looked into LASIK (for part of the refractive error), clear lens extraction
    + intraocular lens, and implantable contact lens, but I won't proceed with
    any of them based on the information that I've seen: that all of them more
    often than not result in decreased TBUT and Schirmer's.

    Have you tried Lacri-serts?

    I wish you all the best on this. In my case, I usually can't tell which
    particular issue causes my eyes to hurt, but . . . on a windy day, or in an
    air conditioned/heated building, I know how painful the dry eye component
    can be.
    neil0502, Sep 3, 2004
  5. Kathy

    Dr. Leukoma Guest

    (Kathy) wrote in

    HOA's are indeed a problem. Most patients who consult me have zero or
    little refractive error, and can be corrected to 20/25- with spectacles.
    And yet, they fly or drive hundreds or thousands of miles to be rid of
    higher order aberrations. The adverse effects of this are nearly always

    I think that Restasis can help, or at least the vehicle can help. But, it
    needs to be used for a minimum of 6 months. EBMD is almost always
    accompanied by dry eye symptoms, probably due to the irregular surface and
    poor TBUT.

    Dr. Leukoma, Sep 3, 2004
  6. I will welcome any suggestions you may have.

    Try the only thing that truly works, and depends on your intelligence,
    not on the stupidity of any doctors.
    Rishi Giovanni Gatti, Sep 3, 2004
  7. Kathy

    Kathy Guest

    I had three consults before the surgery. One did not do tear testing,
    one did the tear testing and I got 3 and 5. He wanted to do punctal
    cautery about a week prior to surgery. The third did testing and I
    got 3 and 2. He would have plugged the lower puncta on the day of
    surgery. I told all three that I didn't have much problems with the
    dryness, that I rarely use artificial tears, that I first recieved a
    dry eye diagnosis at age 17 (I'm 35 now), and that I was intolerant of
    contact lenses due to the dryness. I chose the second and had the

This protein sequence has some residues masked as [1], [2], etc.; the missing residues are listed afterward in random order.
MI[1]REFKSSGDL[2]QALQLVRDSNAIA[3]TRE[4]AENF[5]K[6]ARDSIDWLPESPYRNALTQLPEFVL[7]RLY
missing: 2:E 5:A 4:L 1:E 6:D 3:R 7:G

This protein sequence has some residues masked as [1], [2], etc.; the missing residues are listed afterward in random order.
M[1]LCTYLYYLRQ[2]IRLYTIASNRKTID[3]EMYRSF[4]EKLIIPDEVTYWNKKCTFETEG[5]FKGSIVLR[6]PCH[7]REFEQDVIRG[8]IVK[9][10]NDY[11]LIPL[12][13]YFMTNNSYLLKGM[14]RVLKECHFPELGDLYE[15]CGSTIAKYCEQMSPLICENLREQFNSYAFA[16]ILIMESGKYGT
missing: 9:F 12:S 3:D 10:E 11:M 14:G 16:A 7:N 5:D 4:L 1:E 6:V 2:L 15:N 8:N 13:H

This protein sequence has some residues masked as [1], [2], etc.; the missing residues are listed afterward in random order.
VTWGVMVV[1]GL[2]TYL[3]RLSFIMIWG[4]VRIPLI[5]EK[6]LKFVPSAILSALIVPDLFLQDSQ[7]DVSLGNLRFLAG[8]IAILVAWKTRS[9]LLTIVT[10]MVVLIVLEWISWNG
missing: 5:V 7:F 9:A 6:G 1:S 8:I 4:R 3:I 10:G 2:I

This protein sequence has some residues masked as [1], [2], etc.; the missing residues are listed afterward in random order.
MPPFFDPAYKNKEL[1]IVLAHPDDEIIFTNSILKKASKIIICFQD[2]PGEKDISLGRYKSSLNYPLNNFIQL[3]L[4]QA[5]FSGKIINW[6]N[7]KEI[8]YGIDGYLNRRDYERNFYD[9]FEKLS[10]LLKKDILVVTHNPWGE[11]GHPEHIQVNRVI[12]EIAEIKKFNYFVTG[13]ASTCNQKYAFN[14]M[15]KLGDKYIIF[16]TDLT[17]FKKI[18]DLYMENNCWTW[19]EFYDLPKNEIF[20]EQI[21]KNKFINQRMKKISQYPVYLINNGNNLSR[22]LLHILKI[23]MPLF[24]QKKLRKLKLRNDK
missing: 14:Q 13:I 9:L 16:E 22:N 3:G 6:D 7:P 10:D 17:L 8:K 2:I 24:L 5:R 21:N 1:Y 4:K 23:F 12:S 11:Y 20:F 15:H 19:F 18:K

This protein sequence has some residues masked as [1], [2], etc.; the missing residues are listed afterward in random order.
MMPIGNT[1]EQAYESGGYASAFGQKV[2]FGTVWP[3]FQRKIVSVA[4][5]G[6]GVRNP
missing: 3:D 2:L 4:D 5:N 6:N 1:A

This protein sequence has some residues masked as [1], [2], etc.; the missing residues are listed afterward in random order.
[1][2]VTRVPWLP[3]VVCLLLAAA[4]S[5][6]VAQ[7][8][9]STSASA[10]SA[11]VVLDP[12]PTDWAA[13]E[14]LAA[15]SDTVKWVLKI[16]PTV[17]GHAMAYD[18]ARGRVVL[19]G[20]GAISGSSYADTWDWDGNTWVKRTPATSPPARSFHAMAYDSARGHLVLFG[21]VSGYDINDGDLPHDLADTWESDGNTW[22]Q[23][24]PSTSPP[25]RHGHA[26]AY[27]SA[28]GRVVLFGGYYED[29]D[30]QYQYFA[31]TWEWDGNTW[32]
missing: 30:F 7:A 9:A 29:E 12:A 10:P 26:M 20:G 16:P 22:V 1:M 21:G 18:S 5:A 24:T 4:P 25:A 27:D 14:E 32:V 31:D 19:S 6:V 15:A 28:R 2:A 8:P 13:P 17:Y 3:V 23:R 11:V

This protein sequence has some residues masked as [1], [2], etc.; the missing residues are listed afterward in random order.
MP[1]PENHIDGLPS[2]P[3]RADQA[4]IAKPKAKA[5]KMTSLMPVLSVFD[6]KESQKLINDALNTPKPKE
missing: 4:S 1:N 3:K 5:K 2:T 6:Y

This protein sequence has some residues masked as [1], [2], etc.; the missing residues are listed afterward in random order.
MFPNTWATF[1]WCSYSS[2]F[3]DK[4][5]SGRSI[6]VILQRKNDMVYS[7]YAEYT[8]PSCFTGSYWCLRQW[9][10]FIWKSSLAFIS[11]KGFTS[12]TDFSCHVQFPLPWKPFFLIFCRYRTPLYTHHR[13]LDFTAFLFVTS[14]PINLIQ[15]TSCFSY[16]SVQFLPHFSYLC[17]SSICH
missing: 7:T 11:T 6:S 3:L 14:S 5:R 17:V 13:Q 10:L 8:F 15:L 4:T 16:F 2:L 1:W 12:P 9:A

cautery. A few days later I wasn't noticing any change in the way my
    eyes felt, so my doc told me to come on in. He looked with a slitlamp
    and said that my tear film looked fine. I figured that I was a very
    poor judge of how wet my eyes were. I believed him and went ahead
    with the surgery.

    The surgery went fine except that the dye marks sunk in too far on the
    right (LASIK) eye and my cornea was fragile, so he switched to PRK for
    the left.

    I got a second opinion about the blur issue a couple of months after
    surgery and I scored 3 on the tear test in both eyes with this doctor.

    I have not tried Lacri-serts. Do they work for you?
    Kathy, Sep 4, 2004
  8. Kathy

    neil0502 Guest

    Again, wow! I certainly am not a doctor, but from the research I've done,
    a few things stick out:

    1) 3-5mm on a Schirmer's test is pretty darned low. That's about where I
    am, fully plugged (I'm 40. I think it also generally worsens with age)

    2) as you know, Schirmer's is quantitative, not qualitative. The T-BUT
    (Tear BreakUp Time) is a bit more qualitative. You can have a lot of
    tears, but if you're not making the proper mix of aqueous, mucin, and
    lipid, you can still have dry eyes. It may be that if your 'mix' is wrong,
    plugs can simply dilute the mix further. This is what my corneal guy told

    3) PRK and LASIK are known to decrease TBUT and Schirmer's
    (cause/exacerbate dry eye syndrome) in many cases

    That's why I'm so surprised they would think you a good candidate for laser
    refractive surgery.

    Regarding the Lacri-serts: yes and no. They probably did more to thicken
    and stabilize my tear film than anything else I've tried (drops, gels,
    lubes, Restasis, etc.), *but* they did/do/will cause transient blurring.
    With my accommodative spasm, that blurring just kept tweaking my focusing
    mechanism so I stopped using them. You may want to ask your
    ophthalmologist about them, though. They're very cool, reasonably priced,
    and seem to take a great approach (also saving you from repeatedly using
    drops during the day) toward managing dry eye.

    Again, best of luck, Kathy.
    neil0502, Sep 4, 2004